50 showed up late but he showed up with a six pack, ya know? the track itself gave me the necessary linguistic punch to connect desire and media and gaze and whiteness and blackness. he also allowed me to access another kind of desire—go check out the cover of Get Rich or Die Tryin’ lol. you’re welcome.

BWR: The poem goes on to make a few more allusions, including the Million Man (and Woman) March, Tom Cruise in Risky Business, Tyra Banks’s infamous “smize,” Ralph Ellison’s Invisible Man, and probably others I’m not aware of. And all of this is done so compactly and fluidly. I’m wondering, how do you approach using/fusing history, literature, pop culture, etc. in your work?

KH: it’s all data, ya know? i had the fortune of studying at Sarah Lawrence College for the majority of my undergraduate career and when i think of my approach to cultivation and craft—it really did spring from work in American Studies (something between lit, econ, nationhood, idk). it’s all intersectional. it’s all interdisciplinary. like, 50 Cent and Tom Cruise in Risky Business aren’t hella disparate after all. “Many Men” comes off of 50’s seminal Get Rich or Die Tryin’, an album which engages, amongst other tropes, the wish, the intense desire to live. Cruise’s shitty lil’ character in Risky Business is engaged in a similar, yet pettier pursuit. he wishes to live a fulfilled life. he wants Princeton not The U of I. yet, i, painfully, i get that. my malaise is petty on the world wide scale of trauma. i’m a bit too Revolutionary Road for my own good (thx, dream of ascension). class is real and it’s intersectional. i went to a prep school then on to SLC and while money don’t stop bullets, it’s afforded me the language to advocate for myself. class, for me, is my telephone voice or my dislike of Kraft cheese. it’s gross-uncomfy to discuss, but as an upper-middle-class black body my sensitivity to violences sometimes align me to petty, embarrasing forms of pain—like the anxiety of college admissions.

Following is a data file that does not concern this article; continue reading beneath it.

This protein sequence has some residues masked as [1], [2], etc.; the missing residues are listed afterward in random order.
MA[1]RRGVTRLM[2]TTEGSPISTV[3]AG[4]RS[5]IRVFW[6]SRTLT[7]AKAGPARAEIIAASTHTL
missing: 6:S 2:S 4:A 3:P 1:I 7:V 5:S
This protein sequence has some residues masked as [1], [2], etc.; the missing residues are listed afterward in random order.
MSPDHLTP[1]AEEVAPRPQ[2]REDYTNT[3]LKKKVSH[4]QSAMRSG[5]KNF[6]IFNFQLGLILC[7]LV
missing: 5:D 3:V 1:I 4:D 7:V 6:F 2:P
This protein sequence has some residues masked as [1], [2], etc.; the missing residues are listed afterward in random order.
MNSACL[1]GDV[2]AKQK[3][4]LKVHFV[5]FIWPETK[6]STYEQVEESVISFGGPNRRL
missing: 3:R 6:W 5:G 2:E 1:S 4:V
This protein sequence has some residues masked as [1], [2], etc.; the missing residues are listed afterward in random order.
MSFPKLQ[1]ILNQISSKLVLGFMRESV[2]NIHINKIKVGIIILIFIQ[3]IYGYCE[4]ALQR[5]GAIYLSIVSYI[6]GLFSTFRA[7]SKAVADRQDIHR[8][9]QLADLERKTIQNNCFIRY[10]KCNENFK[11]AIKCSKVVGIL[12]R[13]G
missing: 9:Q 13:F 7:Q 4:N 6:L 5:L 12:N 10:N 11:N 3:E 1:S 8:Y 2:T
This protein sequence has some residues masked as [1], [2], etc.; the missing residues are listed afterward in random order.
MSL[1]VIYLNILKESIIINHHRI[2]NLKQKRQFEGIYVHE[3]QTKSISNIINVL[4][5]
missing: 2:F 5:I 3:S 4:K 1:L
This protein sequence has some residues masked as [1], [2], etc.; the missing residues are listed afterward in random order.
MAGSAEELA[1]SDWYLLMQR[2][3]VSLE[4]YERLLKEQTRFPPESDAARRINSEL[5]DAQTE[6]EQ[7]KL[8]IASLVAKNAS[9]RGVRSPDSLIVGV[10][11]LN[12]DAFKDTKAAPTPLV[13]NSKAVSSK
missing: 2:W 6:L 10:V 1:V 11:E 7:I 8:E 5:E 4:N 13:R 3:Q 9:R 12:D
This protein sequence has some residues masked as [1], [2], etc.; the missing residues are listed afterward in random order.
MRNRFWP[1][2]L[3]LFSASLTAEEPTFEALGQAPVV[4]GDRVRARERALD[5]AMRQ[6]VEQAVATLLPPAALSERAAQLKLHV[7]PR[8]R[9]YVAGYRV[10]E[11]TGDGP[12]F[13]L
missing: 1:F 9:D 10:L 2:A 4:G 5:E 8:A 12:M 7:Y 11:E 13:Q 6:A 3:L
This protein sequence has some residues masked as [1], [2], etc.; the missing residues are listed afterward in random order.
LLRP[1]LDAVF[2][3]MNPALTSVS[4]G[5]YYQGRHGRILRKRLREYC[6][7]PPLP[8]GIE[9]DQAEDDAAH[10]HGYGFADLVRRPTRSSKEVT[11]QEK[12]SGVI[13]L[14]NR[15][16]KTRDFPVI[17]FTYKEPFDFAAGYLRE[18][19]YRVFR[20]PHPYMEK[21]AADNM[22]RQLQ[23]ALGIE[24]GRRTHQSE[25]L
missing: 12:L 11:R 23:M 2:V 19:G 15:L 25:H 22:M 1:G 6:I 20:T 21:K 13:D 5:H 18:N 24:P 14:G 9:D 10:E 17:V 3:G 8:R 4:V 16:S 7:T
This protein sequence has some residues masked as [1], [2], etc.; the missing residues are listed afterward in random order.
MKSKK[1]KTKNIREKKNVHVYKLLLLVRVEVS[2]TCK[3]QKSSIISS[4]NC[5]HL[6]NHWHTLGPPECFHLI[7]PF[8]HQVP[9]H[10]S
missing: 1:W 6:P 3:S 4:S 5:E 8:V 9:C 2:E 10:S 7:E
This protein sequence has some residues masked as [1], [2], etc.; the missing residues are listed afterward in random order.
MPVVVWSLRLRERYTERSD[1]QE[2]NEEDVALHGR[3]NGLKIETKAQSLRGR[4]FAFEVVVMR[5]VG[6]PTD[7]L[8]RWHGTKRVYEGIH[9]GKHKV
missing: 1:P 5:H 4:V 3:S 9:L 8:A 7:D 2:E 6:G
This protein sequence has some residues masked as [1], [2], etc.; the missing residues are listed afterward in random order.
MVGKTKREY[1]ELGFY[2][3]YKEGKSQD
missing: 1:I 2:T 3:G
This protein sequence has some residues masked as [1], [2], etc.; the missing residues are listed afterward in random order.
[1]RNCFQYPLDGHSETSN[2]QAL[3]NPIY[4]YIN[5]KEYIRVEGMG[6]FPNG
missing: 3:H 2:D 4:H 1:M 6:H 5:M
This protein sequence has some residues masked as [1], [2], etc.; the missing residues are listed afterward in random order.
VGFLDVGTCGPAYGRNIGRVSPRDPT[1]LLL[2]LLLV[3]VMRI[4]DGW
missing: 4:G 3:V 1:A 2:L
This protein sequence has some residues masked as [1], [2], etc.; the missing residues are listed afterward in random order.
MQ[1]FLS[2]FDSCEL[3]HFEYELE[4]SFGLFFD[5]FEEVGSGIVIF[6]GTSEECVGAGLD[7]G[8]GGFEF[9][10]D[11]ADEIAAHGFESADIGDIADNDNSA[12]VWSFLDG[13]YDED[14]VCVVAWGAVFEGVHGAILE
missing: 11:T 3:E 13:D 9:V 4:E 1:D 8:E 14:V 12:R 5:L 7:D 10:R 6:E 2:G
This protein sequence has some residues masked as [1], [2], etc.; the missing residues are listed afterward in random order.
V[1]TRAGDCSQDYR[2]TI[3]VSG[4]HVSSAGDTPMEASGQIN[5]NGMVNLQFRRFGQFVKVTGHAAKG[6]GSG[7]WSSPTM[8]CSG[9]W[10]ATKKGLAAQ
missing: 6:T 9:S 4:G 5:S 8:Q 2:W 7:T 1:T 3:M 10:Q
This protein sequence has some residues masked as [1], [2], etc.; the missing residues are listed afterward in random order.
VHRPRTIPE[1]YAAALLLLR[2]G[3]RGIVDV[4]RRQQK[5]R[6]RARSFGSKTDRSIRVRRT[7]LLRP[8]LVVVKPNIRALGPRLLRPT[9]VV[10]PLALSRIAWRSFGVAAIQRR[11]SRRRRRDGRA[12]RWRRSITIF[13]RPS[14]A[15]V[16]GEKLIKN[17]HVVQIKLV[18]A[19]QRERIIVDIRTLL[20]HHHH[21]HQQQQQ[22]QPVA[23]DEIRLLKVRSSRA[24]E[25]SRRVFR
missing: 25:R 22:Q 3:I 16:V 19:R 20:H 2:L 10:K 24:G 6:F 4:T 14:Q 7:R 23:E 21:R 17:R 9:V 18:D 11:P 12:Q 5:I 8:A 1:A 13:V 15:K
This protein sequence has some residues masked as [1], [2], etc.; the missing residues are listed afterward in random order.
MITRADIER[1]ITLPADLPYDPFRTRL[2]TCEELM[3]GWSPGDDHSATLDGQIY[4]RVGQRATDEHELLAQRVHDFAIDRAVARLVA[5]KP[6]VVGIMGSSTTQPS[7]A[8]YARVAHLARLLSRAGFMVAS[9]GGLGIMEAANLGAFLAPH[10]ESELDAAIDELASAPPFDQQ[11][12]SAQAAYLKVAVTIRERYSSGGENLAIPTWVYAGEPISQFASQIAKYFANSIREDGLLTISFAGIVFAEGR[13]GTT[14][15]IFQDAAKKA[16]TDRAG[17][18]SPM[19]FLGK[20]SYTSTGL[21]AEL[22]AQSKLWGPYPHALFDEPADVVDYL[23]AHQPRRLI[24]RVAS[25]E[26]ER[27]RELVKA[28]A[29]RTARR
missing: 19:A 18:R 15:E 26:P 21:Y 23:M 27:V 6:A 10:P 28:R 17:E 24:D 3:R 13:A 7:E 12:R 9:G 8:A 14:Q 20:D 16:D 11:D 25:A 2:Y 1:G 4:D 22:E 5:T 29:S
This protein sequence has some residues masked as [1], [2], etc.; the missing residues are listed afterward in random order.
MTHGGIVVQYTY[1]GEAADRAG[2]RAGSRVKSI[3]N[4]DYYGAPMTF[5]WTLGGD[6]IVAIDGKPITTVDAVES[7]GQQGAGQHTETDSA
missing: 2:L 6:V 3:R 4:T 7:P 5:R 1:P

this is all to say that living requires many tongues. language is a way to obfuscate, to survive, to impress, and to keep safe. different languages come with their own strange lil’ associations. my learned brain hears “many men” and pushes toward whitman’s 29th bather. other brains consider 50 Cent or Ellison or Tyra or—the only allusion you missed, i think—maybelline.